For some time, this particular shot was our white whale, our holy grail. Not sure why, but we just love, love, love this unassuming little building in Troy, and we’ve never been able to get a picture of it without cars parked in front. And then, right around Christmas, there it was, a nicely unwrapped little gift: the Knox & Mead building at 10 First Street.
It didn’t start as the Knox & Mead building. According to the Rensselaer County Historical Society, the building was built in the summer of 1852, and its first occupant was the Manufacturer’s Bank of Troy. Later, the Central Bank of Troy and the Central National Bank of Troy were at the same address. Knox & Mead moved in in 1906, but that was not their first address.
Knox & Mead was an insurance company that dated back to 1855, starting as Kelly & Knox. In 1888, it was under the management of John H. Knox and Walter F. Mead, then at 253 River Street, the Burdett Building – but not the Burdett Building that is there today, for the original Burdett Building, burned rather completely in February 1896. The company then moved to 10 First Street, “the old Post Office Building,” but there’s nothing but a parking lot today. If the RCHS information is correct, Knox & Mead moved across the street 10 years later, and stayed there for quite a long time, until some time in the 1980s.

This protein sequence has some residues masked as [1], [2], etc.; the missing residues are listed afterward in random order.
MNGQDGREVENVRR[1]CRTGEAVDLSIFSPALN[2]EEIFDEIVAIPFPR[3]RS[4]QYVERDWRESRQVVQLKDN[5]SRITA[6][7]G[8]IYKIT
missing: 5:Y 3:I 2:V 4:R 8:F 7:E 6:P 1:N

Confusingly, although it’s clear they were an insurance company, and apparently only an insurance company, we find them in a 1910 book on “Coal Advertising: A Collection of Selling Phrases, Descriptions and Illustrated Advertisements As Used By Successful Advertisers.” There they are quoted as saying:
Justice rules at our coal yards. She sees that every customer gets just what his money is worth – sometimes more. Only the Best Coal rules here from one day to another, which is equivalent to saying that A1 coal which freely burns, which knows as little of smoke, cinder and ash as any coal produces, is here subject to your order every business day in the year. No one can contradict that statement with any degree of success. Knox & Mead, Troy, N.Y.
That is, to say the least, wildly confusing. Nothing in local directories or anything else supports that quote – but it seems unlikely that the publication could have just accidentally come up with that name. Mysterious.
Of John Knox, we know only a little. He was vice president of the Troy Vocal Society, which performed at the Troy Savings Bank Music Hall, and served on the city’s Centennial Committee. Of Walter Mead, we know nothing.
The building is as beautiful today as when it was new. It houses Tai Ventures, which performed a gorgeous renovation.